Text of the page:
Going to my first sports event in a long time, which is arguably not the best timing, but I am vaccinated, boosted, and I had the dang thing last year. I gotta have some pretty good antibodies going at this point. Hopefully the Bulls make it worth it.
• Kevin Goldstein’s latest chat includes a number of interesting bits, as it always does. Among them: front offices almost uniformly weight catcher value much more than public metrics do (WAR, for example); offseason “buzz” building for certain prospects does tend to come from somewhere legit, though it often precedes people wildly underestimating the wide variance in outcomes for even the best prospects; Triple-A team location is sometimes a very important deciding factor when veterans sign minor league deals (no offense to Des Moines, but I’m gonna say advantage to some other areas); intangible clubhouse value is real; and much more.
• One of the most interesting questions was how much a pitcher who gave you 300 innings with a league-average ERA would be worth in free agency. Goldstein speculated $15 to $20 million, which – he’s doing a live chat and reacting on the fly – I think is really low. While many organizations could back-fill their rotation with inexpensive vets and call-ups, how many of those guys can actually provide league average ERA? Certainly not enough of them to consistently combine for 300 innings, right?
• In free agency this year, league-average-ish starters – with potential to be a little better or a little worse – were getting those multi-year deals in the $12 to $15 million range (Matz, Desclafani, Gray, Wood – those types). But those guys might give you 180 innings or they might give you 100 innings. If you *knew* you were going to get league-average results over 300 innings – that you could count on that definitely happening, and apportion the rest of your innings accordingly – I think that could be worth at least twice what those guys were getting, right? Maybe more, since it’s consolidated in just one roster spot?
• An “average” starting pitcher, btw, would provide a league-average ERA over about 180 innings, and would be worth 2.0 WAR. So a guy who did it for 300 innings would be worth about 3.3 WAR. If you went by $/WAR, which is flawed!, you might say the guy is worth like $30+ million?
• With the Atlantic League dumping the move-the-mound-back rule experiment from MLB, I want a share a reaction that I think really sums up the issues well, and it’s from Cardinals pitcher Adam Wainwright:
This is a good move. “Hey free agents… come play in our league even though the length you’ll be pitching isn’t the same as the MLB. It’ll be fine… I’m sure you can adjust and still get signed.” Yikes. A baseball is meant to be pitched at 60’6″. And that’s just the way it is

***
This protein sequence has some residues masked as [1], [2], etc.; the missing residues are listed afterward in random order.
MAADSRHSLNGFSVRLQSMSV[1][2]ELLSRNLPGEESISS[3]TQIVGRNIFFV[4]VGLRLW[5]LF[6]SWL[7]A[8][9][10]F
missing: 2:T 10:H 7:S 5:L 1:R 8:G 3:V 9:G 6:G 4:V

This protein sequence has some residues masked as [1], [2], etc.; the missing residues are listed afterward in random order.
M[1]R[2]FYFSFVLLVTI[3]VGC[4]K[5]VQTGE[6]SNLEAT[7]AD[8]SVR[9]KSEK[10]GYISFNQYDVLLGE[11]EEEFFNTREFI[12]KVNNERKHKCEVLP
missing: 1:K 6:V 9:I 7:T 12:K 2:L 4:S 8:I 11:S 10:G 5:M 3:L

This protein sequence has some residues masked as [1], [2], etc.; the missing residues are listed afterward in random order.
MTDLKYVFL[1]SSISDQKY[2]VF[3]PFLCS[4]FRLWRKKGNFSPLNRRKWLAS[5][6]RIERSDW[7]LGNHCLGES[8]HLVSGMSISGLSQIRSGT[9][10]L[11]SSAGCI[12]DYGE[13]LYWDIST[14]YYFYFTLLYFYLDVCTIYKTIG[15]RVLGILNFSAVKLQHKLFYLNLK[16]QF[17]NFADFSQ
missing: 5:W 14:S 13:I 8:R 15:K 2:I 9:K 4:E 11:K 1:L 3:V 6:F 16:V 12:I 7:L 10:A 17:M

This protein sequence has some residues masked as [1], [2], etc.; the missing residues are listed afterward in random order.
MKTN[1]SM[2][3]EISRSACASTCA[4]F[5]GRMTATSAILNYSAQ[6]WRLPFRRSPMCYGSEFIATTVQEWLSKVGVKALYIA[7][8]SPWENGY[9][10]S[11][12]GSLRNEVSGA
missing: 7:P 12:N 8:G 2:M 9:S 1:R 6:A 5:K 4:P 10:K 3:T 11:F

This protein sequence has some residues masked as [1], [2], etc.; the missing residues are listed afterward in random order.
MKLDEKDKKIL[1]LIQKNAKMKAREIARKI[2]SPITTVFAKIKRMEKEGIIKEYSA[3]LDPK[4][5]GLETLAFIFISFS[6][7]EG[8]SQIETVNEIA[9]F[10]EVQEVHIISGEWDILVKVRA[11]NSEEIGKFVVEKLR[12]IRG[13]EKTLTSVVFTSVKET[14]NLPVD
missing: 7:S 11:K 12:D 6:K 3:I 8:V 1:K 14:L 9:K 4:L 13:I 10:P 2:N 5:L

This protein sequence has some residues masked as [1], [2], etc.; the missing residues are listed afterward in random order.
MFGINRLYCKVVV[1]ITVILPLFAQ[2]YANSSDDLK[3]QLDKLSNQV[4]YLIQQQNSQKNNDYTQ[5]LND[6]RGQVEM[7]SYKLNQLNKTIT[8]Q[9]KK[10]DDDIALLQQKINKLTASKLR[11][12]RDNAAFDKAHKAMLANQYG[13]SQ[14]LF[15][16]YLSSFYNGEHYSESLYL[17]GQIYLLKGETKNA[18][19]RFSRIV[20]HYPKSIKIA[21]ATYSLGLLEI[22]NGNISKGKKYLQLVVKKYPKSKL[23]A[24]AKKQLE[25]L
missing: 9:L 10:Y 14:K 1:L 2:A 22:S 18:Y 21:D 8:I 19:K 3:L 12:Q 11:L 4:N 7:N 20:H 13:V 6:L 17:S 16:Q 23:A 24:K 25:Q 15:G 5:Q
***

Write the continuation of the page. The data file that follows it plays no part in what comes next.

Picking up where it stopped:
— Adam Wainwright (@UncleCharlie50) January 14, 2022
• That reaction sums it up perfectly to me because it touches on the two most important angles. Wainwright is exactly right that one of the biggest problems with the rule change was that it was asked of indy ball players who are trying to get signed. That just seems really unfair. I know that MLB didn’t want to ask it of affiliated players without testing it, and I don’t know exactly how you bridge that gap if you actually want to play with the distance. And that’s the other angle, with which I completely disagree with Wainwright: it might be the case that 60’6″ is still the right distance for baseball, but the whole “we do things the way we did them over 100 years ago just because” is not really a persuasive point. It can’t be if this sport wants to continue to adjust and improve. I am pretty much done with hearing “but history!” as an argument for any rules change stuff. Either you can make a good argument on the merits, or you can’t.
• To that point: the DH is now nearly 50 years old. Suddenly, it *IS* history. That’s what happens with rules changes that work out.
• I was curious on Twitter:
A surprising volume of answers to this one. I thought it would kinda be Corbin Burnes and silence. He was, indeed, the most popular response, but lots of Hader, Arenado, Hayes, Reynolds, and, of course, Castellanos (but he's a FA, so that's not poaching!).
— Bleacher Nation (@BleacherNation) January 14, 2022
• Brewers bullpen coach Steve Karsay is stepping down due to family considerations after three years in the role.
• Portable bluetooth speakers, scales, and more are your Deals of the Day at Amazon. #ad
• The Blackhawks won it in overtime last night (Lukas Reichel’s debut) on this walk-off goal, which, um:
— Bleacher Nation Blackhawks (@BN_Blackhawks) January 14, 2022